Word soon spread about the cookies he made. Bite-sized, shapeless, but packed with flavors so intense and unique that people from all over the county were lining up down the block on weekends to try them. He worked alone, and rarely spoke, though it was said that he had a curious habit of mumbling to a picture of a woman in a striped dress.
That was over a century ago. Today, the Striped House no longer stands, long since torn down to make room for a chain coffee house. But just across town, in another striped house, we honor John’s legacy of wild and delicious cookies.
Requested Tone: Quirky, Storytelling
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Requested Tone: Professional, Informative
Just a few hours north of the gray ruck and jostled hustle of the city lies the Catskills, a 700,000-acre expanse of some of the most breathtaking and serene country you can find in the great state of New York. From the rolling green mountains to pastoral landscapes, the odd, melancholic beauty of tilled fields stretching away to meet the palest terminals of summer sky. The days move at a different pace up here, among broad fields mottled with wildflowers and the quaint valley towns of antebellum brick and warped glass, paintchipped forenames stenciled across the storefront windows. Take a ride down open roads flanked by quiet woods, down to the camping grounds or hiking trails that go winding through the mountains. Paddle up the Hudson River, spalls of sunlight glinting on the slow current. A different slant on life, with grass heeling in the wind and spiked tea in a highball glass beaded with condensation, the ice cubes rattling in soft harmony with the chimes hanging from the porch. This is your getaway, remote from the whirring and clattering stress of subway commutes and office deadlines, the horns blaring in irate staccato. Listen instead to the crickets, the wind through the pineneedle chimes, with the last colors draining away in the east along with all your worries.
Turning off the paved road, we took the half-mile rutted path wending through the woods as a kind of preamble to the secluded getaway we had been looking forward to, and we could not have been more pleased. The cabin itself sat hunkered in a clearing of foliage and pine needles and all about was quiet and dappled light and shadow, birds chittering, wind through the trees. From the moment we pulled up, we knew we had booked the right place.
The exterior was all stone and splintery timber that alluded to the rustic aesthetic of the interior design—a lot of hewn wood and dark iron. That’s not to say the place wasn’t cozy. There wasn’t a room in there that did not invite you to sit for hours in soft furniture with a book or a drink and enjoy the sylvan views beyond the window. Even the bathroom with its large skylight kept you sitting till your legs went numb. The living room in particular became our favorite spot, especially after the twilight hours. With its large Lawson couch and soft lighting, it was the perfect place to enjoy a nightcap after a cooked meal (prepared in the well-equipped kitchen). During these times, our only regret was that it was not cold enough to make use of the great stonework hearth (you can bet we’ll be coming back here in the winter!). And while at night the broad awning windows offered little more than a panoramic darkness, its daytime vistas were sure to beckon you outside and onto the deck, where we spent a majority of our time eating and drinking and watching the trees sway in the wind.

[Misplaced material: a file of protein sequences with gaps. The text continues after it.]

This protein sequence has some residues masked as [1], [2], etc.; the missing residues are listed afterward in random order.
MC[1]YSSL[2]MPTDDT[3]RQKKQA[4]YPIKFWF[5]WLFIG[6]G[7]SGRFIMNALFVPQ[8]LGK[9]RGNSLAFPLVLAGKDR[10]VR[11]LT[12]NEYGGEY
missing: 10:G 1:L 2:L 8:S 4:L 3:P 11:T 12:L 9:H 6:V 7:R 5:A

We booked this place for its remoteness, and it did not disappoint. But I’d caution against staying here if you’re looking to do more than enjoy the quiet and take impromptu hikes through the surrounding woods. This trip was much more about getting away from it all than perhaps experiencing what some quaint mountain town might have to offer—the nearest of which was about five miles away, a one-horse kind of place with a diner and a post office and a small market featuring farm-fresh products.
So, bottom line—if you’re looking for that quintessential peaceful getaway, this is it!
BEST FOR BIG GROUPS
I don’t often remark on pricing unless I’m doing one of my ‘on a budget’ pieces, but the bang-for-buck factor of this place was so incredible that it made the choice a no-brainer. This is truly the best booking for large groups in the Catskills area. At just $350 per night, you get access to the entire estate: five acres of broad field mottled with wildflowers that we found perfect for makeshift games of football and soccer.